Spring brings hope, distractions

OUTDOORS

March 22, 1994|By PETER BAKER

During the afternoon, the equators of the sun and earth would for an instant align perfectly and a heartbeat later astronomical winter would have passed into astronomical spring. But early Sunday, the approach of the vernal equinox aside, it was cold on the walk down to the stream.

Standing water in the fields along the tree line or puddled along the path was skimmed with ice. The upper tree limbs, already exposed to first light, were dripping the last of a thin frost, and the day held promise.

The forecast was for sunny skies and temperatures ranging through the 50s, and it seemed wise to be along the water early, before the streamsides filled with fishermen and the late-winter hunt for yellow perch changed to the bedlam of spring.

In the first 45 minutes two yellow perch (too small) and a 10-inch pickerel (too small -- and out of season) had taken a small, silver Mepps spinner and been released.

During the winter, large and small trees had been toppled, new channels had been cut and given blow-downs or undercut banks that always had held fish were now barren or nonexistent.

And after a while one began to think that the yellow perch run had been greatly exaggerated. In fact, by 8:30 or so, a seat had been found on a hump of almost dry ground, the spinner had been put away, a piece of worm had been threaded on a hook and cast out beneath a bobber.

On the last morning of winter, it seemed enough to sit and wait to see what might happen by.

Mallards, a pair of males, wheeled down through the tree limbs, locked up and landed downstream. A tree limb far across the creek, one among many thousands swaying in a rising wind, cracked loudly and fell.

The bobber went under and the hook was set in the mouth of a yellow perch (too small).

And there were foot steps and voices in the woods, the first of a dozen or so fishermen who came singly or in groups to streamside through the morning.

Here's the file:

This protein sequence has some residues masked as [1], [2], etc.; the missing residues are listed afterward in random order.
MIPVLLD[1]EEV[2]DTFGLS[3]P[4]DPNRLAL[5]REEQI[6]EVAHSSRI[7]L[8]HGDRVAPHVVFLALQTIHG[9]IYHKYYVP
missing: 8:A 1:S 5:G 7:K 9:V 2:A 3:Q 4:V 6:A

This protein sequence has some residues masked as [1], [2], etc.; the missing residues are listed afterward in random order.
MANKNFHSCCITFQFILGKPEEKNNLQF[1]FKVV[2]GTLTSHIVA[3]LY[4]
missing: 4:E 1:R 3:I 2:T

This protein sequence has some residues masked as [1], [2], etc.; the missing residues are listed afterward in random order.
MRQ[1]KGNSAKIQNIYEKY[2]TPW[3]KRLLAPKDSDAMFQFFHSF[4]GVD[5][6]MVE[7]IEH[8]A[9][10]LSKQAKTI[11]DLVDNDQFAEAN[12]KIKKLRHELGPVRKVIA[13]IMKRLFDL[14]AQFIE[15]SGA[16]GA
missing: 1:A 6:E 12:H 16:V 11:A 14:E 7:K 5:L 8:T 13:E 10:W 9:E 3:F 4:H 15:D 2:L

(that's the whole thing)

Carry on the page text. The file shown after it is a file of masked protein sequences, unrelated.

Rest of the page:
One among the voices that came down to the stream was loudest, a robust guy called Charlie by his friends. Charlie had a ++ handful of rods and quickly went about the business of baiting the hooks and bobbers on several of them, laying casts indiscriminately about the stream.

It was almost immediately obvious that Charlie considered himself the fisherman in his group. (If it were a pickup game of basketball, Charlie would be the guy shooting and missing three-pointers while a teammate had repeatedly struggled to be free under the basket.)

While the others in his party went about the business of setting up, Charlie was on his way up and down the streamside, asking who had caught what and when and with what and all the while casting and retrieving a crankbait, snagging limbs and weeds and dredging up the stubble of submerged vegetation.

"Catching anything yet?" Charlie would ask, and whip out a cast. "Nothing yet, huh? Well, if it's there, we'll get it soon enough."

And then Charlie would be gone on to the next fishermen, crashing through the brush and clearing debris from the hooks of his crankbait.

The mallards, of course, were long gone. If there were limbs falling in the distance, there was no one around who could hear them over Charlie's roar.

If a perch had taken one of the baits beneath Charlie's bobbers, he would not have been there to see it. Charlie was too busy stomping and jawing along the streamside trail.

But then a funny thing happened to Charlie. Charlie was upstream talking with two friends, wondering whether there ever would be any yellow perch in this creek, and casting the crankbait toward the base of a large stump half washed out during the winter.

"Got one! Yeah, got one!" Charlie yelled, as the fish took line from the reel.

As Charlie worked his way downstream behind the fish, passing his rod around tree trunks and holding it high above the bramble along the banks, the rod would bow deeply and then snap back as the line jerked away from a drag probably left untended during many winters.

And as Charlie passed several of the many fishermen he had buttonholed earlier, his consternation brought more than a few smiles. Drag jerking, fish swimming and Charlie trying to turn what was probably a foul-hooked carp before he had to pass his rod around another tree.

After 30 or so yards, Charlie's line came up tight against a tree trunk fallen across the stream, the line snapped and the carp swam away.

Charlie, the fisherman, was silent.

But from across the creek tree limbs could be heard rattling in the wind, and from upstream there was the muffled sound of laughter.

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